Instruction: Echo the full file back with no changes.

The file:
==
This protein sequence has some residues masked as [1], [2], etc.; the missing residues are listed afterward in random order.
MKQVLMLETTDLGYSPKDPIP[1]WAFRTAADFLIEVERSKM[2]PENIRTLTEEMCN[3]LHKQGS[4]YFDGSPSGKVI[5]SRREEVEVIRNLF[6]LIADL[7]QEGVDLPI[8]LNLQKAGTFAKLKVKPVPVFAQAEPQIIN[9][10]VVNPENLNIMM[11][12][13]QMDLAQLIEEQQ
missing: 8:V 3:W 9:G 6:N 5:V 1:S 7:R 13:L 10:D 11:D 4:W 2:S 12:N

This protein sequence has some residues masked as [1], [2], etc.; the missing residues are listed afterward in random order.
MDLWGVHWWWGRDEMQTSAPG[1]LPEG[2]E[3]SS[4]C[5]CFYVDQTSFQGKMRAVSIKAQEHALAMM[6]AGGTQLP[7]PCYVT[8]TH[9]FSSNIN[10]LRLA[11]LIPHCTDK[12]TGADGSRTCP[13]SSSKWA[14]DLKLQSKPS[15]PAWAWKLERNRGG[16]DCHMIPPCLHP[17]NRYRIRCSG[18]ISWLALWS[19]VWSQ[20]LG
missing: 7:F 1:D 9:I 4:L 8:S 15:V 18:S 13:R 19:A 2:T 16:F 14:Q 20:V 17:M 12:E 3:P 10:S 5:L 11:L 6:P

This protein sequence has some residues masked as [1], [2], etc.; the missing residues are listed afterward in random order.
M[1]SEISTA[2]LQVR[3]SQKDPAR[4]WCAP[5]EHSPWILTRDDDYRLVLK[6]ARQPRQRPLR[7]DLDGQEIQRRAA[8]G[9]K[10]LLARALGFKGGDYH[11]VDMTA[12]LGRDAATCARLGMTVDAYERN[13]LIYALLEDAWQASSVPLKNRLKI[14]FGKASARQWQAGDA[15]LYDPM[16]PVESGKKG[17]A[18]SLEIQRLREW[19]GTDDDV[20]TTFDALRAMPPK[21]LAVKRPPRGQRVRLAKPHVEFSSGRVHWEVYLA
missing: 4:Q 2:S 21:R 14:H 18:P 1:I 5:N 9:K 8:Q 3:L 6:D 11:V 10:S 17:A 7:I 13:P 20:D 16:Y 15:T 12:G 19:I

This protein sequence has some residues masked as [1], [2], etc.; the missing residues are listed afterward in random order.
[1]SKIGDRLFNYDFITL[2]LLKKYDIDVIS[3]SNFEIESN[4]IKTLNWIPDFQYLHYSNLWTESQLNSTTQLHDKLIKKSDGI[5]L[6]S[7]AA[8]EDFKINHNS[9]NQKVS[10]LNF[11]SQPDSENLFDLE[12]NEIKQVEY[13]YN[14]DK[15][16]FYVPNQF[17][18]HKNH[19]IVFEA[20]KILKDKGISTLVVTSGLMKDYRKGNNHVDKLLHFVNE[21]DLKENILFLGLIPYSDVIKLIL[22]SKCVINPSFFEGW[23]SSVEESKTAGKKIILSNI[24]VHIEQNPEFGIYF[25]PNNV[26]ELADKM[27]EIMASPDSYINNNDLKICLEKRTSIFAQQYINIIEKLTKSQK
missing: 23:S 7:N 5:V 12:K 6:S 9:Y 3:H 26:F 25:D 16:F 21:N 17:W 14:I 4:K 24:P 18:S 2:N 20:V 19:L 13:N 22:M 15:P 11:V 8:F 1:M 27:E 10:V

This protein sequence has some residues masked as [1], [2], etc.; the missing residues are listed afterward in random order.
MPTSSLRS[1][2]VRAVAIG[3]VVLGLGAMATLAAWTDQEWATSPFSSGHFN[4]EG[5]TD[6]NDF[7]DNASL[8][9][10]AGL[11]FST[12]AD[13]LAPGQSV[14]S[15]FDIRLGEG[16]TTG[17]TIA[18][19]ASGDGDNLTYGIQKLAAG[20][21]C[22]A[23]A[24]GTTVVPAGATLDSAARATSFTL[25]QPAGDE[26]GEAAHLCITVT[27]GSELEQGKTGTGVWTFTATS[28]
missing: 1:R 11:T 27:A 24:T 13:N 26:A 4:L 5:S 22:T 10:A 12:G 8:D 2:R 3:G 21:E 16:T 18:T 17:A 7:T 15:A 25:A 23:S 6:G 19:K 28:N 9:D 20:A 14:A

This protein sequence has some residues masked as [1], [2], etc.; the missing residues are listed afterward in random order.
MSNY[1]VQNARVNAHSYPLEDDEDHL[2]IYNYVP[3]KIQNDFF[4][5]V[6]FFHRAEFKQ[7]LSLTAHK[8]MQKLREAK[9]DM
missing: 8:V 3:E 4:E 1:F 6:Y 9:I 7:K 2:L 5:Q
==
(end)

This protein sequence has some residues masked as [1], [2], etc.; the missing residues are listed afterward in random order.
MKQVLMLETTDLGYSPKDPIP[1]WAFRTAADFLIEVERSKM[2]PENIRTLTEEMCN[3]LHKQGS[4]YFDGSPSGKVI[5]SRREEVEVIRNLF[6]LIADL[7]QEGVDLPI[8]LNLQKAGTFAKLKVKPVPVFAQAEPQIIN[9][10]VVNPENLNIMM[11][12][13]QMDLAQLIEEQQ
missing: 8:V 3:W 9:G 6:N 5:V 1:S 7:R 13:L 10:D 11:D 4:W 2:S 12:N

This protein sequence has some residues masked as [1], [2], etc.; the missing residues are listed afterward in random order.
MDLWGVHWWWGRDEMQTSAPG[1]LPEG[2]E[3]SS[4]C[5]CFYVDQTSFQGKMRAVSIKAQEHALAMM[6]AGGTQLP[7]PCYVT[8]TH[9]FSSNIN[10]LRLA[11]LIPHCTDK[12]TGADGSRTCP[13]SSSKWA[14]DLKLQSKPS[15]PAWAWKLERNRGG[16]DCHMIPPCLHP[17]NRYRIRCSG[18]ISWLALWS[19]VWSQ[20]LG
missing: 7:F 1:D 9:I 4:L 8:S 15:V 18:S 13:R 19:A 2:T 16:F 14:Q 20:V 17:M 12:E 3:P 10:S 5:L 11:L 6:P

This protein sequence has some residues masked as [1], [2], etc.; the missing residues are listed afterward in random order.
M[1]SEISTA[2]LQVR[3]SQKDPAR[4]WCAP[5]EHSPWILTRDDDYRLVLK[6]ARQPRQRPLR[7]DLDGQEIQRRAA[8]G[9]K[10]LLARALGFKGGDYH[11]VDMTA[12]LGRDAATCARLGMTVDAYERN[13]LIYALLEDAWQASSVPLKNRLKI[14]FGKASARQWQAGDA[15]LYDPM[16]PVESGKKG[17]A[18]SLEIQRLREW[19]GTDDDV[20]TTFDALRAMPPK[21]LAVKRPPRGQRVRLAKPHVEFSSGRVHWEVYLA
missing: 4:Q 2:S 21:R 14:H 18:P 1:I 5:N 9:K 8:Q 3:L 6:D 11:V 10:S 17:A 7:I 13:P 20:D 16:Y 15:T 12:G 19:I

This protein sequence has some residues masked as [1], [2], etc.; the missing residues are listed afterward in random order.
[1]SKIGDRLFNYDFITL[2]LLKKYDIDVIS[3]SNFEIESN[4]IKTLNWIPDFQYLHYSNLWTESQLNSTTQLHDKLIKKSDGI[5]L[6]S[7]AA[8]EDFKINHNS[9]NQKVS[10]LNF[11]SQPDSENLFDLE[12]NEIKQVEY[13]YN[14]DK[15][16]FYVPNQF[17][18]HKNH[19]IVFEA[20]KILKDKGISTLVVTSGLMKDYRKGNNHVDKLLHFVNE[21]DLKENILFLGLIPYSDVIKLIL[22]SKCVINPSFFEGW[23]SSVEESKTAGKKIILSNI[24]VHIEQNPEFGIYF[25]PNNV[26]ELADKM[27]EIMASPDSYINNNDLKICLEKRTSIFAQQYINIIEKLTKSQK
missing: 23:S 7:N 5:V 12:K 6:S 9:Y 3:H 26:F 25:D 16:F 21:N 17:W 14:I 4:K 24:P 18:S 2:N 20:V 19:L 13:N 22:M 15:P 11:V 8:F 1:M 27:E 10:V

This protein sequence has some residues masked as [1], [2], etc.; the missing residues are listed afterward in random order.
MPTSSLRS[1][2]VRAVAIG[3]VVLGLGAMATLAAWTDQEWATSPFSSGHFN[4]EG[5]TD[6]NDF[7]DNASL[8][9][10]AGL[11]FST[12]AD[13]LAPGQSV[14]S[15]FDIRLGEG[16]TTG[17]TIA[18][19]ASGDGDNLTYGIQKLAAG[20][21]C[22]A[23]A[24]GTTVVPAGATLDSAARATSFTL[25]QPAGDE[26]GEAAHLCITVT[27]GSELEQGKTGTGVWTFTATS[28]
missing: 1:R 11:T 27:A 24:T 13:N 26:A 4:L 5:S 22:T 10:A 12:G 8:D 2:R 3:G 21:E 16:T 18:T 17:A 7:T 15:A 25:A 23:S 6:G 19:K 28:N 9:D 20:A 14:A

This protein sequence has some residues masked as [1], [2], etc.; the missing residues are listed afterward in random order.
MSNY[1]VQNARVNAHSYPLEDDEDHL[2]IYNYVP[3]KIQNDFF[4][5]V[6]FFHRAEFKQ[7]LSLTAHK[8]MQKLREAK[9]DM
missing: 8:V 3:E 4:E 1:F 6:Y 9:I 7:K 2:L 5:Q